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Tuesday, September 15, 2009

Tears, Tea, and Tomatoes

I have not been posting for awhile for a number of reasons. One being that I have been in a funk. My cat, Grace, took a downturn and had to be 'put to sleep' a couple of weeks ago. I have been so sad and missing her so much that it has been paralyzing.

The state of the world and my personal life have led me to believe that life is meaningless and that everything I have been doing is worthless. Knowing at a deeper level that these thoughts are a trick and that I must not succumb to them, I have been spending more time with friends and going to Master Gardener activities, which are interesting, connected to nature and free.

I can now say this strategy has worked to move me out of depression and renewed my sense of purpose.

Spent a delightful afternoon at a Master Gardener book club meeting and tomato tasting. So many varieties, colors and flavors. We also sampled dishes made with tomatoes including green tomato pickles, tomato jelly and tomato chutney.

The book everyone was reading was East Wind Melts the Ice by Liza Dalby and she came and did a talk about the book and some of her experiences in Japan. In Japanese culture, the year is divided into 72 seasons that last 5 days each. The book goes through the year and each of the seasons. A very different way of looking a the cycles of nature.

I was intrigued by her because she is a cultural anthropologist who writes both non-fiction and fiction and has credibility in both genres.

Many years ago when I wanted to become a writer, I went back to school in a doctoral program thinking that would 'force' me to write. Well, yes it did, but not in the way I wanted. There is a huge difference between scholarly writing and writing for the public. In her case, after she finished her doctorate and was teaching at the University of Chicago, she realized she also wanted to write fiction. She and I discussed the differences between the styles of writing and the audience.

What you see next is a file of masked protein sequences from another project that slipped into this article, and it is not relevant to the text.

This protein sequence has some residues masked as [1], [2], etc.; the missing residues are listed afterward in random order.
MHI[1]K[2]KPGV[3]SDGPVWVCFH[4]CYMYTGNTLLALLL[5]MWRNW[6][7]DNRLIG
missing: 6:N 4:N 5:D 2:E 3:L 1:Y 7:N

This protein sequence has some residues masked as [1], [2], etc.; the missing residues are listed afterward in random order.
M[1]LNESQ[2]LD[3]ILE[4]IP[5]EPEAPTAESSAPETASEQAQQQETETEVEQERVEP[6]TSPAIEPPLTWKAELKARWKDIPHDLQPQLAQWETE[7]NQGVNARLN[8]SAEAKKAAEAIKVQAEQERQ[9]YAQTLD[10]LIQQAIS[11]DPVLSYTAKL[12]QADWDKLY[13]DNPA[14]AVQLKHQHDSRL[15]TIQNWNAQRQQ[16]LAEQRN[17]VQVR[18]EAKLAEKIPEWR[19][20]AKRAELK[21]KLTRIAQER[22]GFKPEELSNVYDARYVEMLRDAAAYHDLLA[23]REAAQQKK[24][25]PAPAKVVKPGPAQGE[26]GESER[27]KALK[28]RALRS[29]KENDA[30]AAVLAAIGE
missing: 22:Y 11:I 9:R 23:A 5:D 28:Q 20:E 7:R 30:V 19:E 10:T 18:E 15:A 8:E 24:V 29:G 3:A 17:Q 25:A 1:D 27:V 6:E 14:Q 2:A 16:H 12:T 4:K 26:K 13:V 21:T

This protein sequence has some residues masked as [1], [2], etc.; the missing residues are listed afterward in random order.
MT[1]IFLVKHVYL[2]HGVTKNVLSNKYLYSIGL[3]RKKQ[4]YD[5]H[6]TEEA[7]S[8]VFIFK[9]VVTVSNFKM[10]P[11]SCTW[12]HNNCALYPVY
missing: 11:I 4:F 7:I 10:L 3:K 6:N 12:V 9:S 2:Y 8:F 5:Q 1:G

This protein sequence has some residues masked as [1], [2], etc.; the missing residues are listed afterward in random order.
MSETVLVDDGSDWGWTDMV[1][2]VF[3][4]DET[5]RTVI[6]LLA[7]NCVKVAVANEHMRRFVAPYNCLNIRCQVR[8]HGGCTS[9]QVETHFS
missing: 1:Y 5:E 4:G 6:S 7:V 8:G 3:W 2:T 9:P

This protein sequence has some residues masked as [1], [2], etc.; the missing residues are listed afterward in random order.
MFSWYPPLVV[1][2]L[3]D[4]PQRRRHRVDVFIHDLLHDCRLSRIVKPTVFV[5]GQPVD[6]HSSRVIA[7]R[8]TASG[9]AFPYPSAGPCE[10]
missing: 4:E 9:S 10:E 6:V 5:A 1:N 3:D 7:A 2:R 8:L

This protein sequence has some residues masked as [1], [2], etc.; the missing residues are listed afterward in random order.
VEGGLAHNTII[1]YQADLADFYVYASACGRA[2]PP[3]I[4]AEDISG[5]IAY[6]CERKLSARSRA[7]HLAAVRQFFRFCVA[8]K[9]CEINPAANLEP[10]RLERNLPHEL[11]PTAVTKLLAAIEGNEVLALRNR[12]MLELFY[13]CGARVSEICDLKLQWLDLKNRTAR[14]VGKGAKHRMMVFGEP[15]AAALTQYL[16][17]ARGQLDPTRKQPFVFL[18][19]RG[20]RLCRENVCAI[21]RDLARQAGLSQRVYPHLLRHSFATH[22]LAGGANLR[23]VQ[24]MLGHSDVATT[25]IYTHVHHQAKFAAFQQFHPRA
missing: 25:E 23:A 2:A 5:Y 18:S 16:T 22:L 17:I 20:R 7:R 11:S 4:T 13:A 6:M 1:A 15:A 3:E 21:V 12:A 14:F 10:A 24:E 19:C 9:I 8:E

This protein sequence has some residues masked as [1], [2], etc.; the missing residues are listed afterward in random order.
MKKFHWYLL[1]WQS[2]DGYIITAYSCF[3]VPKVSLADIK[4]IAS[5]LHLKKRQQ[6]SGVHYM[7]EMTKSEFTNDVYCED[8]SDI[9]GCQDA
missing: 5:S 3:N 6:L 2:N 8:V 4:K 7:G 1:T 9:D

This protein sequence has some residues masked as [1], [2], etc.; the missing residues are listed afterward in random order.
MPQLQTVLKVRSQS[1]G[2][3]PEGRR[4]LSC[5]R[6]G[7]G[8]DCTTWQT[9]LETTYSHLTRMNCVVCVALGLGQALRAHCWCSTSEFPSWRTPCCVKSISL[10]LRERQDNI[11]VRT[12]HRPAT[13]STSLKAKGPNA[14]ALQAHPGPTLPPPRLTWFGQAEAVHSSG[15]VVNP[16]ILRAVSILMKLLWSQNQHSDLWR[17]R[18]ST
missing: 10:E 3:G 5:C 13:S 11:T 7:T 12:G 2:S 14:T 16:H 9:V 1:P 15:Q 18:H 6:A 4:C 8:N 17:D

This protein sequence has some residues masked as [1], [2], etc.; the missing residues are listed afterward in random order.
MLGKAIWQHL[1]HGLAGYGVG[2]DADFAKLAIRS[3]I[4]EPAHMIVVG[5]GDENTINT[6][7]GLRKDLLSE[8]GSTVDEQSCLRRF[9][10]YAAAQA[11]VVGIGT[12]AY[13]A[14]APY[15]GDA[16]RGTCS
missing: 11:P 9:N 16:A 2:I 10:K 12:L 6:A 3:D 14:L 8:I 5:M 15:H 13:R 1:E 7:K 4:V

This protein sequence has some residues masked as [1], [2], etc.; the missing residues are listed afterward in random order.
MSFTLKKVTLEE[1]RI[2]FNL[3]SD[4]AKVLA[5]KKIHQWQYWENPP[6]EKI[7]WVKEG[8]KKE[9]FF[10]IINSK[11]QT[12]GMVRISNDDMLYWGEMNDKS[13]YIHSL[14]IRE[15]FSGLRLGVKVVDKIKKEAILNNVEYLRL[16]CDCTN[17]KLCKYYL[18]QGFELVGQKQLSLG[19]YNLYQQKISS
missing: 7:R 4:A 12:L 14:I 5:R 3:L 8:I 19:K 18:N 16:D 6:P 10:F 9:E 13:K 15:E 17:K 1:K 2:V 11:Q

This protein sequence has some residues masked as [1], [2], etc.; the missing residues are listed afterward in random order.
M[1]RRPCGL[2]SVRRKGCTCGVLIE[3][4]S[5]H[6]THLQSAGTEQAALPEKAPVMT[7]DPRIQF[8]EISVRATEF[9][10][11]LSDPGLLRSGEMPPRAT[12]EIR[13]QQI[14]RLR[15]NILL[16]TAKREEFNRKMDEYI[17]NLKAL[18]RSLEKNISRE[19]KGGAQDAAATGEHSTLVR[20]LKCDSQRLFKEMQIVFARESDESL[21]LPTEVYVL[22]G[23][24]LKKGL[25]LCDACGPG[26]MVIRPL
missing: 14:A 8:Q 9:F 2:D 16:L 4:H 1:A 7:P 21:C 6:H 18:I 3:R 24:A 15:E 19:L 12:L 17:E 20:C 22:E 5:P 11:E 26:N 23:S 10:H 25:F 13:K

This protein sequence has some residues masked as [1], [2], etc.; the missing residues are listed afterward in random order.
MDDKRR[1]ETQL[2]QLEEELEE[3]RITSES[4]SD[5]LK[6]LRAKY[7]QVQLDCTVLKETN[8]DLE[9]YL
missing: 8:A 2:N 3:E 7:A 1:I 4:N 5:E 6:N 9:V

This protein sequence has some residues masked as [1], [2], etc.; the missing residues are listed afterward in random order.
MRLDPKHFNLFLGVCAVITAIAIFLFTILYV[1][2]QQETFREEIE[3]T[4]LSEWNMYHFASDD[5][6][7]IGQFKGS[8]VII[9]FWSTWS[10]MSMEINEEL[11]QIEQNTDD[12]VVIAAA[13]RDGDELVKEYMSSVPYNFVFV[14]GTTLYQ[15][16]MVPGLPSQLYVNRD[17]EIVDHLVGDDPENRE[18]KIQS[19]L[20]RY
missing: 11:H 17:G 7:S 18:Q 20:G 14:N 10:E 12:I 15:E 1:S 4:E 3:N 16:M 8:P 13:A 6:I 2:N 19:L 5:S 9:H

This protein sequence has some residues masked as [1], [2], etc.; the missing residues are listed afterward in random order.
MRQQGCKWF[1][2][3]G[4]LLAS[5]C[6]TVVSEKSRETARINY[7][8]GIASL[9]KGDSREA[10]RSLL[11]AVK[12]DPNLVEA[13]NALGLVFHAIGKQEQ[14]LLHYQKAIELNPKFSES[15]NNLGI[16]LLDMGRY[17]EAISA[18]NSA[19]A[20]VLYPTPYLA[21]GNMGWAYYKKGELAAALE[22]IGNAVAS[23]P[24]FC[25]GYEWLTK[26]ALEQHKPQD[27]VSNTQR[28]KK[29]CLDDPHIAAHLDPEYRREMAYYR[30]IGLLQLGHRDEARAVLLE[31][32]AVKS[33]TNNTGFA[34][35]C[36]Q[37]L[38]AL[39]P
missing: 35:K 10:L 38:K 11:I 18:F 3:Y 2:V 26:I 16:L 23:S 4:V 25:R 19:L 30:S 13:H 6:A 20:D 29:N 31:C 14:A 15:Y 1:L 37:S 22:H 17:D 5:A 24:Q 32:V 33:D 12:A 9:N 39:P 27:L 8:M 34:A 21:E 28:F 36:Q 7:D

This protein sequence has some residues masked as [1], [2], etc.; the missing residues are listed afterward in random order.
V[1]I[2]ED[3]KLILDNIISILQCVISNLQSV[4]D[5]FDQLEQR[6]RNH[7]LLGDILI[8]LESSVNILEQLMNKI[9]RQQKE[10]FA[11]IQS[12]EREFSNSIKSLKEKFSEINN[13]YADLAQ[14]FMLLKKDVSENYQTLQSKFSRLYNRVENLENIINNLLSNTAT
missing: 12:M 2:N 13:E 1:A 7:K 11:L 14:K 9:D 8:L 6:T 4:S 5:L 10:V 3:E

I was inspired after talking with her to get back to my novel. It is so good to meet someone who is successful at what you want to do - being a writer with an anthropological perspective. She lives nearby and I hope to develop a friendship with her.

Liza studied to be a geisha and did her anthropological fieldwork in Japan. Her website

Just a couple of days before, I had gone to a viewing of The Meaning of Tea, by Scott Chamberlin Hoyt at Traditional Medicinals in Sebastopol. Japan was one of the countries featured in the movie. Others were Morocco, England, France, Taiwan and India.

Four of the people I went to Morocco with were at the film showing. Robin, Shelley, Dorothy, Huck and I went on the Plant Lovers Tour of Morocco in 2007 with Rosemary Gladstar. A memorable trip where we drank a lot of tea.